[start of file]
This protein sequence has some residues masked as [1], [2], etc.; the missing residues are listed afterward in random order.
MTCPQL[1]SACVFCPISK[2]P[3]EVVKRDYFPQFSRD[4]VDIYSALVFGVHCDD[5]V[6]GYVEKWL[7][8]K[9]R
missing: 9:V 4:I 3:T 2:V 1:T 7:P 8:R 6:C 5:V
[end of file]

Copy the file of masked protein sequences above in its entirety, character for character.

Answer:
This protein sequence has some residues masked as [1], [2], etc.; the missing residues are listed afterward in random order.
MTCPQL[1]SACVFCPISK[2]P[3]EVVKRDYFPQFSRD[4]VDIYSALVFGVHCDD[5]V[6]GYVEKWL[7][8]K[9]R
missing: 9:V 4:I 3:T 2:V 1:T 7:P 8:R 6:C 5:V